Can You Ride in an RV While It’s on the Move?

New RV owners often want to know if passengers are allowed to ride inside of a towed RV while it’s in motion. When we bought our fifth wheel, this was one of the first questions our kids asked us. We did a lot of research to find answers that are legal and safe.

Can You Ride in an RV While It's on the Move?When making a choice whether to allow passengers in your RV while it is moving, safety is the number one consideration. The laws for having people in a towed RV while it’s moving are not always clear, as each state has its own regulations. Some states allow for passengers to ride in a towed RV, but only if you take certain precautions, which I will explain below.

It’s important to remember that not all states allow passengers to ride in a towed RV. Laws are always subject to change, so be sure to check with your state to see if these guidelines are still in effect.

Before continuing, allow me to clarify terms so that I can describe the regulations for different types of RVs. Towable RVs include travel trailers, fifth wheels, and pickup campers. Class A, B & C motorhomes or camper vans are considered separately since they are designed for all passengers to be inside the rig while it’s moving.

First, I’m going to focus on the legal & safety precautions for travel trailers, fifth wheels, and pickup campers. Then I’ll touch upon safety guidelines for motorhomes at the end of this article.

Can you ride in towed RV’s while they’re on the move?

Let’s talk about having passengers ride inside a 5th wheel or travel trailer.

Again, each state sets their own laws about which, if any, towable RVs are legal to carry passengers inside.

Some states prohibit passengers in a travel trailer, but allow them in a fifth wheel. Other states allow passengers in a pickup camper, but not in fifth wheels or travel trailers. A few states allow passengers inside of a travel trailer.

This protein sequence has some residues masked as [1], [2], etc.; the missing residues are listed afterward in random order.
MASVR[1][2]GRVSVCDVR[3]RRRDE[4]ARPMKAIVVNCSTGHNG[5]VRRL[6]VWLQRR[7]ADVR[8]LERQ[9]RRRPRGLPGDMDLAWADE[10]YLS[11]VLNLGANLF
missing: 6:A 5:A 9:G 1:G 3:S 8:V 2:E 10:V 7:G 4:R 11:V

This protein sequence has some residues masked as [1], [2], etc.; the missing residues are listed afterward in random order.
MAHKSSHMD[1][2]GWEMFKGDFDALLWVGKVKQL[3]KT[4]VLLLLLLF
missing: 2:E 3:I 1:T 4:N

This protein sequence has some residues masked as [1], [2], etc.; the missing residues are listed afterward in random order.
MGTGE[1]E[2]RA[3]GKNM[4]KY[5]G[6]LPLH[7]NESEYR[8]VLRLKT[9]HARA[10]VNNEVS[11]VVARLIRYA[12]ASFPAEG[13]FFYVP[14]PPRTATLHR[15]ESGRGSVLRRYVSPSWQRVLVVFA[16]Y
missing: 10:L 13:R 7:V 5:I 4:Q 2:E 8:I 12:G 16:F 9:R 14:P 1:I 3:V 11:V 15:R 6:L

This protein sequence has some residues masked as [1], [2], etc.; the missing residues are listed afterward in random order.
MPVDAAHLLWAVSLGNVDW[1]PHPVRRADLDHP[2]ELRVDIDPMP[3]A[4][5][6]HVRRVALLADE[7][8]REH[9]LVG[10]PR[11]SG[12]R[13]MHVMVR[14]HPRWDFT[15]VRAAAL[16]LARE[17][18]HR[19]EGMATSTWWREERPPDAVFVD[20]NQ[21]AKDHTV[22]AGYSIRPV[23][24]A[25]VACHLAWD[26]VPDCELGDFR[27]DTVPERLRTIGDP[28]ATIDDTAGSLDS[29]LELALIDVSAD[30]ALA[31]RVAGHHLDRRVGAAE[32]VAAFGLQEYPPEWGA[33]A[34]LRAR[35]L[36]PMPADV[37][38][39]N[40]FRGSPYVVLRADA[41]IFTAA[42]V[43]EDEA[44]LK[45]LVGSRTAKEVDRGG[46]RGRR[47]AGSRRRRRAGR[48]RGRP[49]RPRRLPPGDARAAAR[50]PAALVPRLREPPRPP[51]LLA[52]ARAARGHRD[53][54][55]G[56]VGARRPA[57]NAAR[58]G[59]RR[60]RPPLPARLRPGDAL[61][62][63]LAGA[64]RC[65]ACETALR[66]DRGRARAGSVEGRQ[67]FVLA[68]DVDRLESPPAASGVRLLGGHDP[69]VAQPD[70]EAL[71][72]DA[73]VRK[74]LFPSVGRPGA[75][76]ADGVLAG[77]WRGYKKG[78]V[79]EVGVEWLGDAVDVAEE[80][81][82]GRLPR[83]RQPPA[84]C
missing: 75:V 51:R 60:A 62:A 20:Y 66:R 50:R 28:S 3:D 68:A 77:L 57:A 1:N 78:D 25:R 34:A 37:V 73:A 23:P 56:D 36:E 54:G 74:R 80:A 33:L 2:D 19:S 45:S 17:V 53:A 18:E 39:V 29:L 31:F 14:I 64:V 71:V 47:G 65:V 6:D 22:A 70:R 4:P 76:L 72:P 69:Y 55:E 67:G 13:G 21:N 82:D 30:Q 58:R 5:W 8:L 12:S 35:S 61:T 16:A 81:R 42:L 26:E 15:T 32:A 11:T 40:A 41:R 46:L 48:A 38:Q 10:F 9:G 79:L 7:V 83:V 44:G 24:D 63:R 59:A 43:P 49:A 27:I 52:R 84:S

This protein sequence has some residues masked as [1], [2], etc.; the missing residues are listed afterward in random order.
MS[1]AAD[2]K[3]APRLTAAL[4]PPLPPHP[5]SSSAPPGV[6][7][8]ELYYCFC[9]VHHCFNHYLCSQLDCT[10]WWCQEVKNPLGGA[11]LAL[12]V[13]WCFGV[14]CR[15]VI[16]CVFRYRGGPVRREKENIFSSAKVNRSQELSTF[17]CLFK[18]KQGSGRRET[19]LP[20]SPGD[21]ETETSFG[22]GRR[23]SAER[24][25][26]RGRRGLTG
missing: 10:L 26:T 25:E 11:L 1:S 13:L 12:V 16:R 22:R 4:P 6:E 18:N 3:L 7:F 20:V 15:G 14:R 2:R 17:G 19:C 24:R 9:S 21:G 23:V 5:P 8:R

If a state legally allows passengers to ride inside a towable RV, these are the most common safety precautions that states may require drivers to take ahead of time.

A fifth-wheel on the road
A fifth-wheel on the road | Photo by Larry & Teddy Page

Be Able to Communicate

If the state you’re traveling through allows passengers in the RV, it is essential that the driver is able to communicate with them. You might use a cell phone if you’re in an area where you have cell reception, or a two-way radio. Consider having a way to visually alert one another in case reception is spotty, or another device failure occurs. The important thing is that the driver can notify the passengers if a bumpy section is coming up, or that the passengers can alert the driver to pull over if there is a problem in the RV.

Install Safety Glass

Make sure that your RV has safety glass windows installed. Just like in an automobile or truck, safety glass ensures that if a stray rock or other object hits the window, the glass will not shatter into the passenger’s skin or eyes. You can check your owner’s manual or contact your RV’s manufacturer if you don’t know what kind of windows you have in your RV. If you don’t have shatterproof glass in your RV windows, you should not carry passengers while driving.

Adult Passengers Only

This may seem obvious, but you should not allow children to ride in a towed vehicle without an adult. No matter how much they may beg you, it isn’t safe. RVs aren’t built with the same types of safety protocol as automobiles. As anyone who has towed an RV over some distance knows, things do become dislodged during the journey. Items can easily come loose or fall while the RV is in motion, and children could accidentally get injured.

Leave A Way Out